Archaeology and Economic Development 2012

Heritage-Based Development: A New Paradigm for Developing Countries

Global Heritage Fund’s (GHF) mission is to protect, preserve and sustain the most significant and endangered cultural heritage sites in the developing world.  Working largely in rural poor communities to diversify economic opportunities and livelihoods,  GHF projects are selected using strict criteria developed by its Board of Trustees and Senior Advisory Board, and our work on each project follows a methodology termed Preservation by Design.

GHF will be profiling four (4) integrated heritage conservation and economic development projects to enable long-term preservation and sustainable development of UNESCO World Heritage and Tentative List sites:

1. · Banteay Chhmar, Cambodia

2. · Chavin de Huantar, Peru

3. · Gobekli Tepe, Turkey

4. · Mirador, Guatemala

Major heritage sites in the developing world’s poorest communities ($2-3 a day per capital income) face tremendous loss and destruction in the coming decade due to the fact they are "used by all but owned by no one".

The author will offer recommendations for decision-makers in developing countries and the global development community to greatly improve global heritage site protection, preservation funding and expertise, and policies and legislation to better incorporate the true value of global heritage sites into their development strategies and national planning.

Global heritage sites in developing countries represent a major untapped economic resource for global development to contribute substantially towards the UN’s Millennium Development Goals (MDGs) to eliminate poverty. An earlier GHF report, Saving Our Vanishing Heritage, estimates that 500 global heritage sites in 120 countries can generate over $100 billion annually by 2025, a total net present value of nearly one trillion dollars in national income for developing countries and regions.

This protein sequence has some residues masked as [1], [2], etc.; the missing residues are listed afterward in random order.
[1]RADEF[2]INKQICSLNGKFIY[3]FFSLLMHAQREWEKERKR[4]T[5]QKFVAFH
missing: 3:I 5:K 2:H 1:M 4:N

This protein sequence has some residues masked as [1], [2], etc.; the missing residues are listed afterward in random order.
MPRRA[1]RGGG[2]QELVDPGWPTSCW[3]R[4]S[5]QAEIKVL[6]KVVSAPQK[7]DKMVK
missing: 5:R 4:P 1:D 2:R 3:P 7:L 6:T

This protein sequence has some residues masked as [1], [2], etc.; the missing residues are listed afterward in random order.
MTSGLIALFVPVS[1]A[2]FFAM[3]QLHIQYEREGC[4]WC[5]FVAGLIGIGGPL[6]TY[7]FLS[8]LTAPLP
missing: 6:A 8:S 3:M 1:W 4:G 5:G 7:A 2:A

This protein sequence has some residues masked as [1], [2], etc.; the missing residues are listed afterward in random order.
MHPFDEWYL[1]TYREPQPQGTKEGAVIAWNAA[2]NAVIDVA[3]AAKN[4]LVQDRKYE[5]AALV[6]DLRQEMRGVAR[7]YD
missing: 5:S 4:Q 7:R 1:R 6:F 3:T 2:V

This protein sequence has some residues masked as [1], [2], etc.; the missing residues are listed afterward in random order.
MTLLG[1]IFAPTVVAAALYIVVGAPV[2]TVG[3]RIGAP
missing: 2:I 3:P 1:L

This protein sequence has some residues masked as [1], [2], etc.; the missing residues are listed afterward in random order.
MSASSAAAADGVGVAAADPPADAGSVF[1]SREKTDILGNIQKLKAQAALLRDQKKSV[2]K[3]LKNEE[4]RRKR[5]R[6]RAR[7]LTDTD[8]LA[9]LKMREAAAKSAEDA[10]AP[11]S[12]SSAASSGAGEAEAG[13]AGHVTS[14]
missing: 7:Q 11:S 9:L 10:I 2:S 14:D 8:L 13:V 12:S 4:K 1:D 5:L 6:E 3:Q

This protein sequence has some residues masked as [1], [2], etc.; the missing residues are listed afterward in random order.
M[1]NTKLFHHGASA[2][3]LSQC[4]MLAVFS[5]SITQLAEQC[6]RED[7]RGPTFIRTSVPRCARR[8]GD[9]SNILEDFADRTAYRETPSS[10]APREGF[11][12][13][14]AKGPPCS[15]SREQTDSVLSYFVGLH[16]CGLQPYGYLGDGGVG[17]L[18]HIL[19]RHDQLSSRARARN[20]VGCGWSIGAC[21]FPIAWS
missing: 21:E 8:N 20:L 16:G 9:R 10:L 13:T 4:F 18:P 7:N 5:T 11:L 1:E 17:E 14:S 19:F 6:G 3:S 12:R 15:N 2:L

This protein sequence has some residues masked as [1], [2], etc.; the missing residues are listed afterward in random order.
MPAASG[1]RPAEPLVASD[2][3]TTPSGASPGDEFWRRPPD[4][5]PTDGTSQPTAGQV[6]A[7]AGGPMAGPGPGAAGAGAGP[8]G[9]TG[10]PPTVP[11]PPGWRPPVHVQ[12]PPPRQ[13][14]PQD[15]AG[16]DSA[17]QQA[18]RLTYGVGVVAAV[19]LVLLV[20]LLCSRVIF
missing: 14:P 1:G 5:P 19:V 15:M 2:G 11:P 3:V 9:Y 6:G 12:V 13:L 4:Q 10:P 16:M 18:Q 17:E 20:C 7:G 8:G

GHF estimates that over 200 of the world’s 500 global heritage sites in developing countries are endangered or under serious threat. This represents a potential economic loss of hundreds of billions of dollars in potential economic value in the coming decade if we do not act now to save our global heritage sites.

As examples like Angkor in Cambodia have shown, cultural heritage is one of the most beneficial investments a country can make, with primary benefits that include:

• Highest foreign exchange revenues of any non-extraction industry

• Highest diffusion of revenues across the regional populations

• Long-term sustainable income generation if the resource is protected

• Limited negative impacts to the environment and health of the population

• Highest growth rates—in cultural heritage tourism—of many industry segments

• Increased investments in infrastructure and social services, including health, water, and community development

• Greatest opportunities for the involvement of women in such businesses as guiding, crafts, lodging, restaurants, small businesses, and agriculture

• Increased self esteem and reaffirmation of cultural identity

Today’s global community is only beginning to comprehend the economic value of heritage conservation’s long-term benefits to local communities in developing countries. By actively supporting heritage conservation and investing in cultural heritage, we as a global community can make huge strides toward meeting the UN’s Millennium Development Goals of eliminating extreme poverty, and provide countless struggling nations the new means necessary for a brighter future.

Page last modified on 09 aug 12 18:40